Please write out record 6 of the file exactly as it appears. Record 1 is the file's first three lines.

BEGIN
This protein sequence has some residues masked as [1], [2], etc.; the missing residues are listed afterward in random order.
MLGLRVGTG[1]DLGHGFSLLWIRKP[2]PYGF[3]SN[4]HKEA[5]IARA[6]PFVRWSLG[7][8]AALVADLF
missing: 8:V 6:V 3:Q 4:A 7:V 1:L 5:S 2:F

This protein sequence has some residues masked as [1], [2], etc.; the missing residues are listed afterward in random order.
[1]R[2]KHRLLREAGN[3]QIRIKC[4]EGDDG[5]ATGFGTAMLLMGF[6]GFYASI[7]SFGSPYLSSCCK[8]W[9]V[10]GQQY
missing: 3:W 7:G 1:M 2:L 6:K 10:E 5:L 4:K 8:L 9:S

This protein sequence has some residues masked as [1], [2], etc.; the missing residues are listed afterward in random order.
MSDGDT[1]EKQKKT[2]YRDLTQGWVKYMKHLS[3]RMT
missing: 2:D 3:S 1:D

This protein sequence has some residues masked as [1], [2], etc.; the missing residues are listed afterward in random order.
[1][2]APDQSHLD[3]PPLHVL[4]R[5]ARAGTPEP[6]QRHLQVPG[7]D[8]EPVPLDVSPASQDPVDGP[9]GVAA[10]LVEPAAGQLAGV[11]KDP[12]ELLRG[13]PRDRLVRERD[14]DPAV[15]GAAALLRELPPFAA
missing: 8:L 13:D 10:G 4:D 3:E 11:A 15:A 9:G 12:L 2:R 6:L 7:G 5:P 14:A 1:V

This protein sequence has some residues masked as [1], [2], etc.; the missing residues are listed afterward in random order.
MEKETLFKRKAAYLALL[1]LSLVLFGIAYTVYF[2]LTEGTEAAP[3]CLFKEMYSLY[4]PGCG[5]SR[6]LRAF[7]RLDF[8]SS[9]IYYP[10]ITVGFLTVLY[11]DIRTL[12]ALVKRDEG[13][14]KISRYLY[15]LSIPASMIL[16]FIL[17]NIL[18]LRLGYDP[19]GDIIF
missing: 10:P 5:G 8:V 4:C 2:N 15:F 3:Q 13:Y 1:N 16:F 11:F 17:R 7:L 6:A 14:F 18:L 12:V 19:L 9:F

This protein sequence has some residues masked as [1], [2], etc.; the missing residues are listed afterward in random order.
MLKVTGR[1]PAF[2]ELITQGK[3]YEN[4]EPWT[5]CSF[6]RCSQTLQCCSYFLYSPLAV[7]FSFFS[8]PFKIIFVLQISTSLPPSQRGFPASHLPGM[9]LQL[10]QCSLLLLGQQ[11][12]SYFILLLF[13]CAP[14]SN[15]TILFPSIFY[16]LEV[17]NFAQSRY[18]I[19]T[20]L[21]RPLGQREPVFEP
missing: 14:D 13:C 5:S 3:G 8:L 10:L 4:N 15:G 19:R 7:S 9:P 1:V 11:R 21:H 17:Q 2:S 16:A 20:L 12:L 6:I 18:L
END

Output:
This protein sequence has some residues masked as [1], [2], etc.; the missing residues are listed afterward in random order.
MLKVTGR[1]PAF[2]ELITQGK[3]YEN[4]EPWT[5]CSF[6]RCSQTLQCCSYFLYSPLAV[7]FSFFS[8]PFKIIFVLQISTSLPPSQRGFPASHLPGM[9]LQL[10]QCSLLLLGQQ[11][12]SYFILLLF[13]CAP[14]SN[15]TILFPSIFY[16]LEV[17]NFAQSRY[18]I[19]T[20]L[21]RPLGQREPVFEP
missing: 14:D 13:C 5:S 3:G 8:L 10:L 4:N 15:G 19:R 7:S 9:P 1:V 11:R 21:H 17:Q 2:S 16:A 20:L 12:L 6:I 18:L